Behind the Scenes with Blindsight
Recently, Massachusetts Cultural Council's blog Artsake invited me and my Blindsight collaborator, Rosalyn Driscoll, to articulate the process and intentions behind the creation of our ambitious installation, Blindsight.
Here's an excerpt:
Moving image artist Sarah Bliss and sculptor Rosalyn Driscoll (Sculpture/Installation/New Genres Fellows ’13) have just premiered their latest collaborative project, a four-channel, 30-minute, immersive sculptural video installation, Blindsight (6/11 – 7/19/15 at Boston Sculptors Gallery). Here, they retrace their journey through its maze.
Sarah Bliss: I’ve long grappled with the question of how to make meaning in the absence of a shared cultural story, religious framework or mythology. How do we face and embrace aging, loss, death, entrapment, destruction? Can we face the apocalypse of climate change without denial, and without collapse? For me, the answers lie in community and connection, and the creative act.
So I drew from a rich world of visual and cultural referents: early WWII-era paintings by Phillip Guston that depict troupes of street kids reenacting their world at war using the detritus of back alleys; filmmaker Bela Tarr’s remarkable opening scene in Werckmeister Harmonies, in which a young man injects possibility and meaning into listless has-beens in a barren bar, catalyzing them to co-create with him a literal dance of the spheres; the masks and costumes adopted by Carnival-goers as memento mori in medieval times; and Diane Arbus’ unsettling photographs of developmentally disabled people promenading in masks on Halloween.
We wanted to create an encounter with these elemental forces of Eros and Thanatos that was not fully tamed — still wild, raw, mysterious and sensual. It was also important to us to give people enough space to enter the risk of encounter. We needed to find ways they could modulate their distance.
Roz Driscoll: Right. We wanted to create an experience for visitors that would speak to the somatic, haptic dimensions of their perception—the way we sense with our bodies and respond empathically and viscerally to what we see. We wanted to create a range of sensory possibilities and to stimulate people’s perceptual powers. We wanted to reveal how context determines what we perceive — how the same image appears radically different on rippling cloth, wrinkled rawhide, hanging vellum or a flat wall; when seen from different sides, angles or perspectives; or when seen in changing relationship to other moving images, spaces or materials.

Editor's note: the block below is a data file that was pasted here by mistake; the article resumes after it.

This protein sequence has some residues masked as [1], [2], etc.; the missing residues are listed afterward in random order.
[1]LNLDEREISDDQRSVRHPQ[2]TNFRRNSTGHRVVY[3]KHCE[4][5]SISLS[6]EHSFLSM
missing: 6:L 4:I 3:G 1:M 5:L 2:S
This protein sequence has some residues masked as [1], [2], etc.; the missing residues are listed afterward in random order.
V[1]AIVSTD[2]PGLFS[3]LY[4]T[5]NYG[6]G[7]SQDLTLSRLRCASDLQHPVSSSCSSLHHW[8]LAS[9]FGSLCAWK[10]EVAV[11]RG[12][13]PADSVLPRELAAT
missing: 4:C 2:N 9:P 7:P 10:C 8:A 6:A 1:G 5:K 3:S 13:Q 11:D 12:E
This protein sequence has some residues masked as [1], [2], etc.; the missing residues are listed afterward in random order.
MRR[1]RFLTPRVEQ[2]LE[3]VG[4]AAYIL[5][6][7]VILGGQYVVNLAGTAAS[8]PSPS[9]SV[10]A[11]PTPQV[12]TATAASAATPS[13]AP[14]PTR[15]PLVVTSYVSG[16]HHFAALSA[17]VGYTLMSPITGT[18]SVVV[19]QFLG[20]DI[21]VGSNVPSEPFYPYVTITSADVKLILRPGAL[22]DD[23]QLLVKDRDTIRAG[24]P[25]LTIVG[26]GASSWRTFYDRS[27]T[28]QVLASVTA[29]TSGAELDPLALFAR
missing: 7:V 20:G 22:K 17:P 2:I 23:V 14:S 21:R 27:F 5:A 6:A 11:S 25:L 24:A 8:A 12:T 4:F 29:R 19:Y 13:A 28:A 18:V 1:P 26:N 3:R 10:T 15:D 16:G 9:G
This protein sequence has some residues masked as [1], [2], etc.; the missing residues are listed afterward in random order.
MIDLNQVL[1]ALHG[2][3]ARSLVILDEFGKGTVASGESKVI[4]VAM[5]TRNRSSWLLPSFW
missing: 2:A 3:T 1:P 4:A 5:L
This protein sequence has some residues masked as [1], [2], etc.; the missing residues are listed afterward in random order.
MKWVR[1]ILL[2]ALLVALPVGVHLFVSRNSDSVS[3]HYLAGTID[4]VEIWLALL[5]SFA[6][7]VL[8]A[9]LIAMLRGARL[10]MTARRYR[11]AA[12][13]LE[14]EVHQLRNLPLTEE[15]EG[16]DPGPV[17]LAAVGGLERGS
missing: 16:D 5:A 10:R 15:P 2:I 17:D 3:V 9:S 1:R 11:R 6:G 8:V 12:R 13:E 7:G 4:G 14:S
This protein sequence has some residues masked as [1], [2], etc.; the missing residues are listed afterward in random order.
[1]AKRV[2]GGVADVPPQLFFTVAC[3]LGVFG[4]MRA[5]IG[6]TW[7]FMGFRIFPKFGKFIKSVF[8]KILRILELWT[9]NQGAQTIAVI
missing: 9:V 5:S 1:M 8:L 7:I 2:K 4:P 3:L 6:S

Throughout the project, we explored the territory between visual and tactile (optical and haptic) perception: in the film shoots, in the editing process, in the projections, and in the installation materials and structure. The film shoots, for example, were intensely physical and haptic as you moved with the actors and I moved with the light. The imagery then became optical when footage was transferred and compartmentalized onto the flat computer screen for editing. It was a revelation when you realized that the editing process could only be accomplished by projecting the images onto the materials and spaces of the maze, thus returning the imagery to hapticity and tangibility.